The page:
Links to Some Articles I Have Written for Clients about Horse Racing — Includes Other Paid Racing Posts
Previously I have been contacted about paid guest and sponsored articles/posts for horse racing. Most of the articles are already written, but I have written a few of them. Below is a listing of many of these articles.
Panimetro, Metro, was my rescued OTTB ex-racehorse. He was a fine boy. He loved people. So easy to care for – he was so gentle. He was great to bathe from his racehorse training. He knew he had to stand still and not fuss. Easy for the farrier and for me to pick his feet up. Metro had naturally beautiful thoroughbred breeding. He was so smart.
An off-track Thoroughbred, OTTB, is a horse that was bred and trained to be a racehorse and is now not an active racehorse. Many OTTBs are registered with The Jockey Club. The Jockey Club is the breed registry for Thoroughbred horses in North America. Many OTTBs are used for Dressage and Three-day Eventing (my fav).
During “Metro’s” last race, he had a horrible accident where he suffered four major fractures in his left front ankle, an injury similar to the one suffered by the famous racehorse, Barbaro, the Kentucky Derby winner that was euthanized due to complications in the healing of his leg.
Luckily, he was able to heal and make the trip from the Virgin Islands to Miami, then Jacksonville, Florida via Habitat for Horses equine horse rescue. Metro came to the US in 2009. He and 3 other ex-racehorses came to my neighbor, Chris Dunn.
At the time, she had North Florida Horse Rescue, working in association with Habitat for Horses, to help place rescue horses with their forever homes or for fostering. When I saw Metro at her place, I kinda fell in love with him.
I was so sad when Barbaro was hurt and had to be euthanized, that I felt this strong affinity with Metro. I agreed to take him as his forever home owner. Sadly, he had to be euthanized in 2011 when his leg finally gave out. I cried a river for a week.
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I never was able to ride Metro. I had just had a shoulder replacement in 2008, so no riding horses until it was healed. Rocki was quiet next to Metro, who was more excitable. I couldn’t take a chance on messing up the shoulder surgery trying to ride Metro and I didn’t have him long enough until I felt the shoulder was well enough… bummer.
Remember the National Velvet movie with Elizabeth Taylor? The girl in the film, Velvet Brown, is played by Elizabeth Taylor. She wins a spirited gelding in a raffle and decides to train him for the Grand National steeplechase.
Velvet names the horse she won The Pie because his previous owner called the troublesome gelding a pirate. Velvet ends up riding The Pie in the race when she decided the jockey she hired wasn’t good enough. Watch the movie or read about it at Wikipedia.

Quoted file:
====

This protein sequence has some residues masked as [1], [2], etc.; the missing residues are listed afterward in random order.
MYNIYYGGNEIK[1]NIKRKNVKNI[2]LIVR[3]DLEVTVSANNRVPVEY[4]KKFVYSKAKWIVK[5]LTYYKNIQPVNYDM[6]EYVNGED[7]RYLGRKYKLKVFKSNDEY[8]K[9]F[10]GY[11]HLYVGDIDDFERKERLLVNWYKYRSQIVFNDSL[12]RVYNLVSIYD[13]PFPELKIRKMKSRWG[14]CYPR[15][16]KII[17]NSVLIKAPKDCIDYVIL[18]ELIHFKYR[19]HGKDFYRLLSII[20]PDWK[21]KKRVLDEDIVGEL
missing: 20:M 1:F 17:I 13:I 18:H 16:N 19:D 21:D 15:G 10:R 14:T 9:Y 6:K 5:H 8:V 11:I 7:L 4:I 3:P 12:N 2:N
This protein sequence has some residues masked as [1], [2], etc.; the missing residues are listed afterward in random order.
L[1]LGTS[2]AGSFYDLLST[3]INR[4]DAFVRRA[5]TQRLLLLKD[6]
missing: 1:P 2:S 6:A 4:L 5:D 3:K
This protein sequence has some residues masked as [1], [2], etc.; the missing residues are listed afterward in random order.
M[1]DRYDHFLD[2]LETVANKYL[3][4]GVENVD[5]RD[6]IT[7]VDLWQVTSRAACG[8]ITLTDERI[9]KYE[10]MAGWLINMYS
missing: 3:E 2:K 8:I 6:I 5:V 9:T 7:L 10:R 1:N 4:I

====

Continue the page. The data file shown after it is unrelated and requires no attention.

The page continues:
Of course, National Velvet was one of my favorite movies (100% ‘Fresh’ rating on Rotten Tomatoes) and books! Is this not true horse girl energy?
I have been gathering quite a few pictures I have taken of different riding arenas, horse barns, and pastures in my area of North/Central Florida. Keep checking back here. I will be updating this regularly with new stuff. I show a lot of horse barn and pasture layouts with beautiful trees.
I’m going to start with a funny comparison between my weedy pasture and my neighbors Chris and Dale Dunn’s gorgeous pasture. They also have equines to eat the grass. I must mow my pasture… leaving my very back pasture to grow the weeds that become flowers.
My Pasture vs. the Dunns’ Gorgeous Pasture in North/Central Florida
Below is a slideshow showing my pasture next to my neighbors’ pasture and how nice their pasture is next to mine, lol. Cute pictures of her equines, 2 minis, a donkey and a pinto. My dog, Emma, is also in a couple pictures. I have a lot of pictures I’ll post in the Animals category.
World Equestrian Center Arena in Ocala, Florida
The next gorgeous facility’s arena, barns, and pastures is at Everglades Equestrian in Miccanopy, Florida. This place is just 20 minutes from the World Equestrian Center in Ocala. It’s where my trainer, Kathy Daly, boards some of the horses in training (3-4, currently) that she has. I got these pictures when I took a trip there to watch her ride and take pictures. Most of these pictures came from my iPhone 13 – amazed at the quality! I’m taking my mirror-shutter camera next time. I had lost it in my house, lol.
Everglades Equestrian Center in Miccanopy, Florida
The gorgeous, upscale Everglades Equestrian Center located in Miccanopy, FL which is between Gainesville and Ocala, Florida. These are pictures I took with my iPhone 13 and I’m amazed at the quality.
Panimetro aka Metro was a rescued Thoroughbred ex-racehorse from St. Thomas, Virgin Islands I got in 2008. Metro had broken his right front leg in a race. He was such a good boy and was smart enough to lie down for most of a year for it to heal.